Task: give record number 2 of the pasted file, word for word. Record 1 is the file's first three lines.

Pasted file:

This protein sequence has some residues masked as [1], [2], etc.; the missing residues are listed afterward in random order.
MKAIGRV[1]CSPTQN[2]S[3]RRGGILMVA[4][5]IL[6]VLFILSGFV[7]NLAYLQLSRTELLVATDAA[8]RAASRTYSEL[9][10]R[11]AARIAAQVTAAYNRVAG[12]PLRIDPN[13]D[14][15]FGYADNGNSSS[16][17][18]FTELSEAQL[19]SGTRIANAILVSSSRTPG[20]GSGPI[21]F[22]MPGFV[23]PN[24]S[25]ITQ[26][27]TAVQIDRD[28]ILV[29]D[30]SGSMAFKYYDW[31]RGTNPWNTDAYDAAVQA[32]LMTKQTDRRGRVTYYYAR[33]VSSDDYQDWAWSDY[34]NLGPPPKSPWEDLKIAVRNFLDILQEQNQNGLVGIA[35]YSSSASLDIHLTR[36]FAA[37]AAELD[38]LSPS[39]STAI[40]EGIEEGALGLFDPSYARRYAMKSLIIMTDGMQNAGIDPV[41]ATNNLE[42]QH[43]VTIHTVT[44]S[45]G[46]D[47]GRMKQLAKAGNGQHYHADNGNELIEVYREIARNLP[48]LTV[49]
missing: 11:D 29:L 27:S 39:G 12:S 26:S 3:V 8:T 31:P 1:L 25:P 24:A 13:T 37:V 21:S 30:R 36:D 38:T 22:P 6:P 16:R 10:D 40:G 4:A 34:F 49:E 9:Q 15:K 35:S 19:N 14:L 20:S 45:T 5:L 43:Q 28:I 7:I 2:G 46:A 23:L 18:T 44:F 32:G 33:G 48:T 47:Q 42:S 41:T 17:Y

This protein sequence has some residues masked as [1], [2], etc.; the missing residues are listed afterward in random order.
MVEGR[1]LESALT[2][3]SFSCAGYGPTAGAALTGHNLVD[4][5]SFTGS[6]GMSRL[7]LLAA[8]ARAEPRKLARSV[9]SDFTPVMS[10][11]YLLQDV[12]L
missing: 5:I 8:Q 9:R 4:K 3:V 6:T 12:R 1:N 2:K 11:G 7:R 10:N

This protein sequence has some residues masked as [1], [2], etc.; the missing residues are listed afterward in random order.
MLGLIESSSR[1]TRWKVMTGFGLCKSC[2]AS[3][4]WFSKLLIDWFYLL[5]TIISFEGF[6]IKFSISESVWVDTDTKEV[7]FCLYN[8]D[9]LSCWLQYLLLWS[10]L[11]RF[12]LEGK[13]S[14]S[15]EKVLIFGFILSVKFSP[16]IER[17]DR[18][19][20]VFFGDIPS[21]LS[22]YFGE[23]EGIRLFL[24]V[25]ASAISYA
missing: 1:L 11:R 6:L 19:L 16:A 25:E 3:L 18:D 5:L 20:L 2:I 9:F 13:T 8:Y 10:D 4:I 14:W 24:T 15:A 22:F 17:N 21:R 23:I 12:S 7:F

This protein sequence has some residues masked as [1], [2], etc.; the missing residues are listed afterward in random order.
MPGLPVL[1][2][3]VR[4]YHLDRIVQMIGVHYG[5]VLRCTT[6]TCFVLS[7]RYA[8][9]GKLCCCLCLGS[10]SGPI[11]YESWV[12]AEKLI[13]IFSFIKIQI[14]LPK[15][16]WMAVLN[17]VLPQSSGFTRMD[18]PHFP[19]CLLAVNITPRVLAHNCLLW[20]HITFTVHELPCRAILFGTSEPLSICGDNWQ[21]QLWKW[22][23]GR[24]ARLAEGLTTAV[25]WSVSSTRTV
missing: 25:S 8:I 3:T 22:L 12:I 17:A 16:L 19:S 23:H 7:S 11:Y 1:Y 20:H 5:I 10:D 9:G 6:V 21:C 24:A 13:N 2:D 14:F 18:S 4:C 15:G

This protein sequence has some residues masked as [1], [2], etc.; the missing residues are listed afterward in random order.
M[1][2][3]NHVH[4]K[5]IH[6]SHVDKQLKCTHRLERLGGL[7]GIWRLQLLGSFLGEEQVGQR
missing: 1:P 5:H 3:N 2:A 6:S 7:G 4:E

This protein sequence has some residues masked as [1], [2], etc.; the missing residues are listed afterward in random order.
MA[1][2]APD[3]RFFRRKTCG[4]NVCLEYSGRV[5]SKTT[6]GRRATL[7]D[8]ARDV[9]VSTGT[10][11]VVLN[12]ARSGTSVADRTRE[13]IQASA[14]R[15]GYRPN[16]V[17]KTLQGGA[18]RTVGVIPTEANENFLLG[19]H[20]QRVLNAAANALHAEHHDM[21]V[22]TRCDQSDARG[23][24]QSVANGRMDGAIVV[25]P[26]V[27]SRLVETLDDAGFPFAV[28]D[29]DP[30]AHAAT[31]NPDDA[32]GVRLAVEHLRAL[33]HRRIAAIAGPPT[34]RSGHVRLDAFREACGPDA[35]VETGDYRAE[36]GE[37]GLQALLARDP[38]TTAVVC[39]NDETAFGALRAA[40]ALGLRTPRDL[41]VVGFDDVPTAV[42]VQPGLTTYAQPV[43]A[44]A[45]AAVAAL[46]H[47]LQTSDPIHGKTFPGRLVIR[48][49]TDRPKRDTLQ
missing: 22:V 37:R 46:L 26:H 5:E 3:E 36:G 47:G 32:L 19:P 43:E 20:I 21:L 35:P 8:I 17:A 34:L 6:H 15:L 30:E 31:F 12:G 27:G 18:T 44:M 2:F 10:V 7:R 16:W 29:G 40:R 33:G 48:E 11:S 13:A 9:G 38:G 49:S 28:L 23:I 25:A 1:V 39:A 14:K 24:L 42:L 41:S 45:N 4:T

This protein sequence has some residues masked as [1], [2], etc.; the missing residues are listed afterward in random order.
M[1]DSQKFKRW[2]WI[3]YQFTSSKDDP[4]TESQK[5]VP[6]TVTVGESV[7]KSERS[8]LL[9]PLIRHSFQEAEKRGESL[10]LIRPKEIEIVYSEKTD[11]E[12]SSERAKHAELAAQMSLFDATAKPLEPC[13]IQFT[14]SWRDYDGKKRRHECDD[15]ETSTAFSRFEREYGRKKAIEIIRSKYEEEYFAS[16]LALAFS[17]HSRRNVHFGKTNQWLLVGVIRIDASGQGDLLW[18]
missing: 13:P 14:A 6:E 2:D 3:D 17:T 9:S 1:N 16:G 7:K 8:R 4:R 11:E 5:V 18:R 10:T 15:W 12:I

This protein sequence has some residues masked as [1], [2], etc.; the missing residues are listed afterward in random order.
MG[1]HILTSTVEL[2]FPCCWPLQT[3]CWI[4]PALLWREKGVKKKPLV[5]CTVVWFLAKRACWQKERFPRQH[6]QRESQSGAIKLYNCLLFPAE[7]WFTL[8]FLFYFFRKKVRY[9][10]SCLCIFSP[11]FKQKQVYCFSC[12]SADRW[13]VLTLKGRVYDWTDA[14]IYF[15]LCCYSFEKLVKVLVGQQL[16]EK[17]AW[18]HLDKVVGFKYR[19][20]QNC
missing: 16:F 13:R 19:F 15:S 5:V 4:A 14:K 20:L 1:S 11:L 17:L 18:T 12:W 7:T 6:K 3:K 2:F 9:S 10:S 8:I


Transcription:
This protein sequence has some residues masked as [1], [2], etc.; the missing residues are listed afterward in random order.
MVEGR[1]LESALT[2][3]SFSCAGYGPTAGAALTGHNLVD[4][5]SFTGS[6]GMSRL[7]LLAA[8]ARAEPRKLARSV[9]SDFTPVMS[10][11]YLLQDV[12]L
missing: 5:I 8:Q 9:R 4:K 3:V 6:T 12:R 1:N 2:K 11:G 7:R 10:N